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Elaine K.  
Floresville  
November 28, 2011 4:36pm
 
The following is from the Texas Farm Bureau blog:

U.S. energy policy is blind, deaf and really dumb

By Gene Hall

The Obama Administration’s decision to delay a decision on the Canada to Texas Keystone XL pipeline is another of those head scratching decisions. The president has deferred a verdict, ostensibly to study environmental impact and other factors. But it’s no accident that the final decision will be made after next year’s presidential elections.

The leftward edges of the environmental movement have won for now. There’s been caterwauling about the environmental impact, mostly because the XL will transect ground that lies above the Ogallala Aquifer. That underground ocean of fresh water is important all right, but the XL would not be the first fossil fuel pipeline to cross it. From what I’ve been able to determine, the risk is minimal.

Agriculture cares about this from both sides. The Ogallala is lifeblood to Texas agriculture and farmers from other states. It’s the primary source of irrigation water on the U.S. High Plains, much of which lies in Texas. So I don’t take any threat to it lightly. The flip side is the cost of energy and agricultural inputs made from fossil fuels. We’ve been through two periods of $5 per gallon diesel fuel in the last four years, fertilizer that farmers couldn’t afford to put on the fields and other high priced petroleum adventures. We need to do this, but we need to get it right.

Some in the farm and ranch community will object to the pipeline crossing private property. This will undoubtedly happen, but we’ve beefed up our eminent domain laws in Texas for cases just such as this. Property owners must be treated fairly.

What would really be dumb is to let an extremely vocal minority of green enthusiasts torpedo U.S. energy policy. If it has to do with oil, they don’t like it. I read a piece last week that called the delay a victory for “climate change policy.” Come again? Canada has opened negotiations with China and perhaps other parts of Asia to buy the oil. The Chinese--correct me if I’m wrong--plan to refine and burn that oil to fuel their growing economy. Our loss is their gain. Every drop of fossil fuel brought forth from the oil is destined to be burned. Why not here, where it would benefit the U.S. economy, create thousands of jobs and hopefully moderate fuel prices?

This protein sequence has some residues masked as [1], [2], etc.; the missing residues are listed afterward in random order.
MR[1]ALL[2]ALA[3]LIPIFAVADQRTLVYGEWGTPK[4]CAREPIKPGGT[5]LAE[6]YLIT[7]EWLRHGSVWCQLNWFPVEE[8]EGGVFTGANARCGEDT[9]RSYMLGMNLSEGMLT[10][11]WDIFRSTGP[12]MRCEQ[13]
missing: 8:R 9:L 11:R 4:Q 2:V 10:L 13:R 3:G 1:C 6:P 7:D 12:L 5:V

Considering that the XL oil will be burned somewhere on the planet, the net gain for positive impact on climate change is … let me see now…zero.

The whole of the American population is getting greener. Agriculture is doing its part with conservation and other advances. Biofuels are starting to transition from corn ethanol to other sources. Wind turbines generate electricity across wide swaths of Texas and the Southwest. Most people, including me, have picked up green habits. The nation is better for it.

There is, however, an element of the green movement that wants to curtail fossil fuel energy and many in Washington are listening to them: green good, oil bad. But, as usual, it’s not that simple.

The much discussed green energy economy may happen eventually, but we’re not yet ready for it. The technology is simply not there. In the meantime, why not promote the responsible use of petroleum while we develop green energy resources. The decision to delay Keystone XL is big mistake. This is not a “laser-like focus on jobs.” This is economic folly. Somewhere, Asian policy makers are shaking their head in disbelief at their good fortune.

Visit the Texas Farm Bureau website at www.txfb.org .
Follow Texas Farm Bureau on Twitter and Facebook for the latest updates on this topic and many more.
     
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